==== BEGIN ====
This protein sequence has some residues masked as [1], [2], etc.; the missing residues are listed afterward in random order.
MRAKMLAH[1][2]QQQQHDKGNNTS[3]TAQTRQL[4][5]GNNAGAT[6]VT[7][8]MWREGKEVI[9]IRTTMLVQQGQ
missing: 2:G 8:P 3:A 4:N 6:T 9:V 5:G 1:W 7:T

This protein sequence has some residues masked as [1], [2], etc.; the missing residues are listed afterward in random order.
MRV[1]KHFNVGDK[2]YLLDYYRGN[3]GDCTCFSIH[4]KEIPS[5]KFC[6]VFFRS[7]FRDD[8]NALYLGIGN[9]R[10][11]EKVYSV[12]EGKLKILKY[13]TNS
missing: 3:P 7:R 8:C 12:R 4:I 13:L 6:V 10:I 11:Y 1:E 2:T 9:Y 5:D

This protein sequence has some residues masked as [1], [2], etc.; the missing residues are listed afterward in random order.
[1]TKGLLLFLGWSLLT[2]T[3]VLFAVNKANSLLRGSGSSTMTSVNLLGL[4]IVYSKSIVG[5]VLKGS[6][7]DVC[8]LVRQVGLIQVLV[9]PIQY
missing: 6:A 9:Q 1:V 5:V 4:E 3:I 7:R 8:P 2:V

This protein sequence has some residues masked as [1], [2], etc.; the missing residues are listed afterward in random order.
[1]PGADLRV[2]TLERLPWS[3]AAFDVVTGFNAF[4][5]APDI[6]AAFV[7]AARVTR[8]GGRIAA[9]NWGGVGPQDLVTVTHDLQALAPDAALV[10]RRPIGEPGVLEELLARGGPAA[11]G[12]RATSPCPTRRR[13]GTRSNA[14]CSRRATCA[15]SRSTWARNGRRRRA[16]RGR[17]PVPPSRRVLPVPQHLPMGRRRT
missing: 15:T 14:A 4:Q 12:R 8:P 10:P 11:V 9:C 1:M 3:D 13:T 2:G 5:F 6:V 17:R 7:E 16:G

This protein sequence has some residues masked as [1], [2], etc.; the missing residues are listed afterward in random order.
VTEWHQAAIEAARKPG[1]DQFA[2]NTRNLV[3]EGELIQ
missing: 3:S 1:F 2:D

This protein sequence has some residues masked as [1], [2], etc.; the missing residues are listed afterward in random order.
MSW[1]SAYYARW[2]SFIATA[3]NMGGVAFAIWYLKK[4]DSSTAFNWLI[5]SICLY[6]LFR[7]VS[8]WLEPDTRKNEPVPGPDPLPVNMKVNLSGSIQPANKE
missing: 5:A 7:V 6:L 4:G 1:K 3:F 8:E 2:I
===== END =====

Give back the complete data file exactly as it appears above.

This protein sequence has some residues masked as [1], [2], etc.; the missing residues are listed afterward in random order.
MRAKMLAH[1][2]QQQQHDKGNNTS[3]TAQTRQL[4][5]GNNAGAT[6]VT[7][8]MWREGKEVI[9]IRTTMLVQQGQ
missing: 2:G 8:P 3:A 4:N 6:T 9:V 5:G 1:W 7:T

This protein sequence has some residues masked as [1], [2], etc.; the missing residues are listed afterward in random order.
MRV[1]KHFNVGDK[2]YLLDYYRGN[3]GDCTCFSIH[4]KEIPS[5]KFC[6]VFFRS[7]FRDD[8]NALYLGIGN[9]R[10][11]EKVYSV[12]EGKLKILKY[13]TNS
missing: 3:P 7:R 8:C 12:R 4:I 13:L 6:V 10:I 11:Y 1:E 2:T 9:Y 5:D

This protein sequence has some residues masked as [1], [2], etc.; the missing residues are listed afterward in random order.
[1]TKGLLLFLGWSLLT[2]T[3]VLFAVNKANSLLRGSGSSTMTSVNLLGL[4]IVYSKSIVG[5]VLKGS[6][7]DVC[8]LVRQVGLIQVLV[9]PIQY
missing: 6:A 9:Q 1:V 5:V 4:E 3:I 7:R 8:P 2:V

This protein sequence has some residues masked as [1], [2], etc.; the missing residues are listed afterward in random order.
[1]PGADLRV[2]TLERLPWS[3]AAFDVVTGFNAF[4][5]APDI[6]AAFV[7]AARVTR[8]GGRIAA[9]NWGGVGPQDLVTVTHDLQALAPDAALV[10]RRPIGEPGVLEELLARGGPAA[11]G[12]RATSPCPTRRR[13]GTRSNA[14]CSRRATCA[15]SRSTWARNGRRRRA[16]RGR[17]PVPPSRRVLPVPQHLPMGRRRT
missing: 15:T 14:A 4:Q 12:R 8:P 10:P 11:V 9:C 1:M 3:D 13:T 2:G 5:F 6:V 17:R 7:E 16:G

This protein sequence has some residues masked as [1], [2], etc.; the missing residues are listed afterward in random order.
VTEWHQAAIEAARKPG[1]DQFA[2]NTRNLV[3]EGELIQ
missing: 3:S 1:F 2:D

This protein sequence has some residues masked as [1], [2], etc.; the missing residues are listed afterward in random order.
MSW[1]SAYYARW[2]SFIATA[3]NMGGVAFAIWYLKK[4]DSSTAFNWLI[5]SICLY[6]LFR[7]VS[8]WLEPDTRKNEPVPGPDPLPVNMKVNLSGSIQPANKE
missing: 5:A 7:V 6:L 4:G 1:K 3:F 8:E 2:I